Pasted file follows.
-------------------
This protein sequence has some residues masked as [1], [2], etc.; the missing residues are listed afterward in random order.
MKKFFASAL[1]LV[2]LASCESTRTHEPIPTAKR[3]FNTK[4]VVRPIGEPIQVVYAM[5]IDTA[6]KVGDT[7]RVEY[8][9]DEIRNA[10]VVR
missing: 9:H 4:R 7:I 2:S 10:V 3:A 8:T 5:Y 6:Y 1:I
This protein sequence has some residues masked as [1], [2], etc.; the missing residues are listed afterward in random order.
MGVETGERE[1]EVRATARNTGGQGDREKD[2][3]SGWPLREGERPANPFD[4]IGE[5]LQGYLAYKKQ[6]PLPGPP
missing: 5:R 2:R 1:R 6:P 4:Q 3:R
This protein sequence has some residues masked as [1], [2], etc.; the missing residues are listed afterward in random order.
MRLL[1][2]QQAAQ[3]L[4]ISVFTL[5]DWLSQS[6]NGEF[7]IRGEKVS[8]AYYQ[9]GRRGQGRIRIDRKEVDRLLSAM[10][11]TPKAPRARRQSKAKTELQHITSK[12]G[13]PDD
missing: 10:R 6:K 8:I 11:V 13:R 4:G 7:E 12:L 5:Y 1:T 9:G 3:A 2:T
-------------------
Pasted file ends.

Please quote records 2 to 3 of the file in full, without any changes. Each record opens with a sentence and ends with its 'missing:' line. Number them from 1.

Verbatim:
This protein sequence has some residues masked as [1], [2], etc.; the missing residues are listed afterward in random order.
MGVETGERE[1]EVRATARNTGGQGDREKD[2][3]SGWPLREGERPANPFD[4]IGE[5]LQGYLAYKKQ[6]PLPGPP
missing: 5:R 2:R 1:R 6:P 4:Q 3:R
This protein sequence has some residues masked as [1], [2], etc.; the missing residues are listed afterward in random order.
MRLL[1][2]QQAAQ[3]L[4]ISVFTL[5]DWLSQS[6]NGEF[7]IRGEKVS[8]AYYQ[9]GRRGQGRIRIDRKEVDRLLSAM[10][11]TPKAPRARRQSKAKTELQHITSK[12]G[13]PDD
missing: 10:R 6:K 8:I 11:V 13:R 4:G 7:E 12:L 5:Y 1:T 9:G 3:A 2:T